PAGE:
There aren’t that many problems with ABC’s “Better Off Ted,” which kicks off its second season on Tuesday (Dec. 8) at 9:30 p.m. Before “Parks & Recreation” kicked into overdrive in its fall episodes and before “Modern Family” found its early consistent footing, “Better Off Ted” was probably my pick for the year’s best new comedy, in fact.
One of the things that *is* wrong with “Better Off Ted” isn’t at all the fault of the Victor Fresco-created workplace sitcom, but it’s this: I may have written about “Better Off Ted” too many times. I reviewed it (positively) when it premiered and then celebrated it again when ABC initially decided to cut its first season short. Then, when ABC decided to bring the show back in the summer to burn off the first season at random intervals, I wrote about it as part of a feature from an interview that Sepinwall and I did with Fresco at the August TCA press tour. I advocated for Portia de Rossi, Malcolm Barrett and Jonathan Slavin in my Emmy nomination preview pieces and if I’d remembered, I probably would have been a booster for Andrea Anders as well.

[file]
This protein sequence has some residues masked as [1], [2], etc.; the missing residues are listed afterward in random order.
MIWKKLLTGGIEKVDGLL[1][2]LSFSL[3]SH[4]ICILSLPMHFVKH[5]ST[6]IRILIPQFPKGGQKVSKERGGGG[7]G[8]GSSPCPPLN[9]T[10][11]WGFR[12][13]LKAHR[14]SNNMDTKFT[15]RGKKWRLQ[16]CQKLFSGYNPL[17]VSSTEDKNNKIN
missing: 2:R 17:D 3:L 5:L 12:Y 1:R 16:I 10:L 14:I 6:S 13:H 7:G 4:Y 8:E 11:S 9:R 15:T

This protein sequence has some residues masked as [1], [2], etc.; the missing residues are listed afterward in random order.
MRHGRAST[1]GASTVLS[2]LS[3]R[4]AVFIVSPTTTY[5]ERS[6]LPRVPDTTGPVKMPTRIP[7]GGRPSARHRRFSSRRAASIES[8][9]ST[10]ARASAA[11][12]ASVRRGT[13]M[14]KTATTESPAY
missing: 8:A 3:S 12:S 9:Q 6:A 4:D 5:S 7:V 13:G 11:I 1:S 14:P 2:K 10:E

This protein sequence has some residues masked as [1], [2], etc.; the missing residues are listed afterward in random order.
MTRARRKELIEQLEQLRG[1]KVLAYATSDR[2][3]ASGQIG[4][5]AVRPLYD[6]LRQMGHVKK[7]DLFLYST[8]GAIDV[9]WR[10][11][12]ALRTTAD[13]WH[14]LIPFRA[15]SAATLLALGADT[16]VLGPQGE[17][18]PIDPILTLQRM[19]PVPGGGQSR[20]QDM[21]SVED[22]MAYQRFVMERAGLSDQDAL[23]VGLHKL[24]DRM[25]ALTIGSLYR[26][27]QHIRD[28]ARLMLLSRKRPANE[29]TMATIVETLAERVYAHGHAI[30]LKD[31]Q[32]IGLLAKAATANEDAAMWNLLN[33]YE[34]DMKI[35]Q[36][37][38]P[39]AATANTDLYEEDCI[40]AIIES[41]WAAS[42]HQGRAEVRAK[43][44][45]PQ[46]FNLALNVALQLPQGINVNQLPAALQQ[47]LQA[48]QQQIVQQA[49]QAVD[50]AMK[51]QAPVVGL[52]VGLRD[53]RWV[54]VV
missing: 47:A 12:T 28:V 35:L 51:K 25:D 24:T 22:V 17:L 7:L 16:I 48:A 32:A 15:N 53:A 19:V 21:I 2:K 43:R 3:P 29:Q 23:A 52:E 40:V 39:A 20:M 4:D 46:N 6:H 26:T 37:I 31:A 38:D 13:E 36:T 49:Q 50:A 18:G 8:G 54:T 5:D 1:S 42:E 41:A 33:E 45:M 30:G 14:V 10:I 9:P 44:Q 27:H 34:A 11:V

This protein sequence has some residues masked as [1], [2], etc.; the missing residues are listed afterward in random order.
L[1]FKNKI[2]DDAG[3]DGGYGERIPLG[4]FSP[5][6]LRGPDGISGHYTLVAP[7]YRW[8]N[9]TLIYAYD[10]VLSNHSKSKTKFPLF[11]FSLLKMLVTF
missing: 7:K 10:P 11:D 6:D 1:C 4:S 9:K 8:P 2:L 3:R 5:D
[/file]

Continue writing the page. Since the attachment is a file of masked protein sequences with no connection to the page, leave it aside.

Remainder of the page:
If I didn’t think it’d be unpopular to say, I might try claiming I like “Better Off Ted” more than I like “Modern Family.” That wouldn’t be true mostly because “Modern Family” has a big heart and “Better Off Ted” is a show about heartlessness (or a life at a heartless corporation), so it’s far easier to warm to one than to the other. That doesn’t mean I can’t think “Better Off Ted” is often the funnier show.
But after having seen 15 episodes of “Better Off Ted” — 13 in the first season and two on screener from Season Two — the show is exactly what it was. Any fears that ABC brass might have made certain demands of the show as requirements for renewal can be swiftly allayed. That also means the one or two things that might have been improved by tweaking have gone untweaked.